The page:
Globally, commercial and residential buildings account for about 40% of energy consumption. Other countries are therefore looking hard at reducing their greenhouse emissions by making buildings more energy-efficient. The European Union, for example, has pledged to make all large buildings carbon-neutral by 2050. Both Europe and the United States are working on constructing buildings from materials that can harness solar energy.

Here in Australia, buildings account for only about 20% of energy consumption, meaning that the overall emissions reductions on offer from improved efficiency are smaller.

That’s not to say that we shouldn’t go for it anyway, especially considering the amount of sunshine available. Yet compared with other nations, Australia is very much in its adolescence when it comes to solar-smart construction materials.




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Taking Australia’s temperature

In a recent review in the journal Solar Energy, we identified and discussed the issues that are obstructing the adoption of solar power-generating constructions – known as “building-integrated photovoltaics”, or BIPV – here in Australia.

According to the research we reviewed, much of the fear about adopting these technologies comes down to a simple lack of understanding. Among the factors we identified were: misconceptions about the upfront cost and payback time; lack of knowledge about the technology; anxiety about future changes to buildings’ microclimates; and even propaganda against climate change and renewable energy.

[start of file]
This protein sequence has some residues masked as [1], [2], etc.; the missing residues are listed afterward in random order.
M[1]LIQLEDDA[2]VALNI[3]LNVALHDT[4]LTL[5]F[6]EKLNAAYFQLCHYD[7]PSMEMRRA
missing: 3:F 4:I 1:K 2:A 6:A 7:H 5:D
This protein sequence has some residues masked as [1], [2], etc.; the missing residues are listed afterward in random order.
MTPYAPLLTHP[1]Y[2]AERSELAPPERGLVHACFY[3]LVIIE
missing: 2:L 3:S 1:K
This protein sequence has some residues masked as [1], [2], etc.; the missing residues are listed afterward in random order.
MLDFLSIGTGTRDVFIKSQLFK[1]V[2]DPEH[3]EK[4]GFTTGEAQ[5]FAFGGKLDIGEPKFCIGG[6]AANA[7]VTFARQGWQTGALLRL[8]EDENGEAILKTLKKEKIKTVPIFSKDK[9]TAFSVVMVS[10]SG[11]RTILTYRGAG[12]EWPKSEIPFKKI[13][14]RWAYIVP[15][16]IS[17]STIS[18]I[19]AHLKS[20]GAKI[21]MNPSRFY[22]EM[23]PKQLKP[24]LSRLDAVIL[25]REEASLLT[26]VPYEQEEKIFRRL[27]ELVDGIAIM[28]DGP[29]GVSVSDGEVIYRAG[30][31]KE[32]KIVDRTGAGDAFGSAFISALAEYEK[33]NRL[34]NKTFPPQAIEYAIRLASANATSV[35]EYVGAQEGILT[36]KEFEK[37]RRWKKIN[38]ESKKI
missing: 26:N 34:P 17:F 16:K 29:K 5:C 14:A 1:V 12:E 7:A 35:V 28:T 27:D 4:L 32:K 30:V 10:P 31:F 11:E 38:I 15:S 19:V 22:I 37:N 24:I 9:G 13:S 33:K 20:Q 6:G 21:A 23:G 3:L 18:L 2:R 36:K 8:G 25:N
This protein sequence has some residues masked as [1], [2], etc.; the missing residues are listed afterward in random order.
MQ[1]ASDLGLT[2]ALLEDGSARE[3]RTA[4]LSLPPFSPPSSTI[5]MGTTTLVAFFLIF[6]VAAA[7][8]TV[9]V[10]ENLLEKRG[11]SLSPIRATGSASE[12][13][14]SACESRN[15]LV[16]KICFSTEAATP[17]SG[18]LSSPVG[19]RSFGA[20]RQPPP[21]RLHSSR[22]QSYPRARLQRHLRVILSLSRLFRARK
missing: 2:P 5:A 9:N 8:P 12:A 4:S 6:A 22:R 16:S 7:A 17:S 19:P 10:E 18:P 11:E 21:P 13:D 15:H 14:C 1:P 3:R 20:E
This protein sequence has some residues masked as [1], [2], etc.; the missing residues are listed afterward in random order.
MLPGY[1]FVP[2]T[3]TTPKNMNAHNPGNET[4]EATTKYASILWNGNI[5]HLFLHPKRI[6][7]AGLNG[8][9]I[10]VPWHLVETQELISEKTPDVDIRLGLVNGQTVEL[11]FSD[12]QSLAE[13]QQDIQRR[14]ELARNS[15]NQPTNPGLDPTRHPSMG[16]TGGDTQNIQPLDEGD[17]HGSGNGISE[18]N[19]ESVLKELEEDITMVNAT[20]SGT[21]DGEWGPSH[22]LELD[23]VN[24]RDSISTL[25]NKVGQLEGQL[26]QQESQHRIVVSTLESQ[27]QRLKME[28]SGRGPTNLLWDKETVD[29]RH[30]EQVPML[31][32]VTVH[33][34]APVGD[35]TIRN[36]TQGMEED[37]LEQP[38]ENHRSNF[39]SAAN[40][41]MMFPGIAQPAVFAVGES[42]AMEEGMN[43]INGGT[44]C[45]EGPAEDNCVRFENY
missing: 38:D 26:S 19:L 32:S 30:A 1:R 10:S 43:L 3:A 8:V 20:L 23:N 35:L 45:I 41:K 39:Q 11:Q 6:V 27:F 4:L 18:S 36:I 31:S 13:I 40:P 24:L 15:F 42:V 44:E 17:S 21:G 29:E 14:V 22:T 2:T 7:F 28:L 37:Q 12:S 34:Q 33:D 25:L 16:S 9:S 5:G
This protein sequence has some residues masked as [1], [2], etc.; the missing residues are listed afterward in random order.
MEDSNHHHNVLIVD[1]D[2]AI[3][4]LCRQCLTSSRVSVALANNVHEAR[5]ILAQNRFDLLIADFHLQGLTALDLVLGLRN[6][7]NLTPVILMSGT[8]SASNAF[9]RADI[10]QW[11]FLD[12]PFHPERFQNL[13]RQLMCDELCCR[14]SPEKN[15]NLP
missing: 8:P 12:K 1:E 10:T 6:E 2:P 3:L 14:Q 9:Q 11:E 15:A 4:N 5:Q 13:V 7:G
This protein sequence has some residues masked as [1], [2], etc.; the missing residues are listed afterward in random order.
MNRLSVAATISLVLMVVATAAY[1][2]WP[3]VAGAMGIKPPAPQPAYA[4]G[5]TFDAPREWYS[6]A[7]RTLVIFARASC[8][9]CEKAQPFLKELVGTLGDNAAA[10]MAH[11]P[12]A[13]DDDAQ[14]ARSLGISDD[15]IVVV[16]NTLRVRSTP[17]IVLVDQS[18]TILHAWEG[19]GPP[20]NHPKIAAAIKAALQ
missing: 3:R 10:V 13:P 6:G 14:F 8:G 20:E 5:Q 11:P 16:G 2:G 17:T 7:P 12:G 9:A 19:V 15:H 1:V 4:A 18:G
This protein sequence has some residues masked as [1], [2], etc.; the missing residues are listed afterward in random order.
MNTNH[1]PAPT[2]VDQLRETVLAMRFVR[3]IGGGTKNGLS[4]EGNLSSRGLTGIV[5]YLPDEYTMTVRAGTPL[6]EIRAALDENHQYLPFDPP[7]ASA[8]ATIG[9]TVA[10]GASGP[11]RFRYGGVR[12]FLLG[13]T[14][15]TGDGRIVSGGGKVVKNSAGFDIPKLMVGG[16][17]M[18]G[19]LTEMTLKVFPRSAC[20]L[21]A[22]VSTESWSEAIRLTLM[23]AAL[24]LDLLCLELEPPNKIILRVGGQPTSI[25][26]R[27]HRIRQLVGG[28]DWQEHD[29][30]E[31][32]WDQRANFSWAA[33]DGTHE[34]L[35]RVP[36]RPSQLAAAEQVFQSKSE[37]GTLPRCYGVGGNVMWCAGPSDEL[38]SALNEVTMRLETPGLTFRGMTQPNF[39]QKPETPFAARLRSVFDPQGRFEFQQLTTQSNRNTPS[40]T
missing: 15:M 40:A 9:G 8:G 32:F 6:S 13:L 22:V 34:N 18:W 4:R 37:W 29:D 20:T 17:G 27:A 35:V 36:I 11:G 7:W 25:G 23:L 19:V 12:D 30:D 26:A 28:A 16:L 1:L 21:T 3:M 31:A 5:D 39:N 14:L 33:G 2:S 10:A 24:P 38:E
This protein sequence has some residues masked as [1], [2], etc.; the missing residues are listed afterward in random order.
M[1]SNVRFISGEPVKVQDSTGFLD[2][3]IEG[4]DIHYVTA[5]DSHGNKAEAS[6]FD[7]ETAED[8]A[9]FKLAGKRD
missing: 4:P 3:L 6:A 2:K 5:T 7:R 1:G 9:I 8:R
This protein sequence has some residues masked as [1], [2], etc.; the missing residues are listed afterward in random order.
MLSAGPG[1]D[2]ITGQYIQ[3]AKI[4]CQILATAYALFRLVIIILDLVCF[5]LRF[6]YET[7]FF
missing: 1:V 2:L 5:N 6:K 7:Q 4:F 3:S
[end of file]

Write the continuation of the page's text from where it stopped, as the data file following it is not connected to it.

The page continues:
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Worldwide, BIPV systems account for just 2.5% of the solar photovoltaic market (and virtually zero in Australia). But this is forecast to rise to 13% globally by 2022.

Developing new BIPV technologies such as solar roof tiles and solar façades would not only cut greenhouse emissions but also open up huge potential for business and the economy.

According to a national survey (see the entry for Australia here), Australian homeowners are still much more comfortable with rooftop solar panels than other systems such as ground-mounted ones.

In our opinion it therefore stands to reason that if we want to boost BIPV systems in Australia, our solar roof tiles are the perfect place to start. Our tiles have a range of advantages, such as low maintenance, attractive look, easy replaceability, and no extra load on the roof compared with conventional roof-mounted solar arrays.

Challenges ahead

Nevertheless, the major challenges for this technology are the current high cost, poor consumer awareness, and lack of industrial-scale manufacturing process. We made our tiles with the help of a 3D printing facility at Western Sydney University, which can be attached to an existing tile manufacturing machine with minor modifications.

The current installation cost of commercial solar tiles could be as high as A$600 per square metre, including the inverter.

What’s more, we have little information on how the roof tiles will perform in long-term use, and no data on whether solar tiles will have an effect on conditions inside the building. It is possible that the tiles could increase the temperature inside, thus increasing the need for air conditioning.




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To answer these questions, we are carrying out a full life-cycle cost analysis of our solar tiles, as well as working on ways to bring down the cost. Our target is to reduce the cost to A$250 per square metre or even less, including the inverter. Prices like that would hopefully give Australian homeowners the power to put solar power into the fabric of their home.


The lead author thanks Professor Bijan Samali for valued supervision of his research.The Conversation

Md Abdul Alim, Postdoctoral researcher on sustainable development (Energy and Water), Western Sydney University; Ataur Rahman, Associate Professor, Western Sydney University, and Zhong Tao, Professor, Western Sydney University

This article is republished from The Conversation under a Creative Commons license. Read the original article.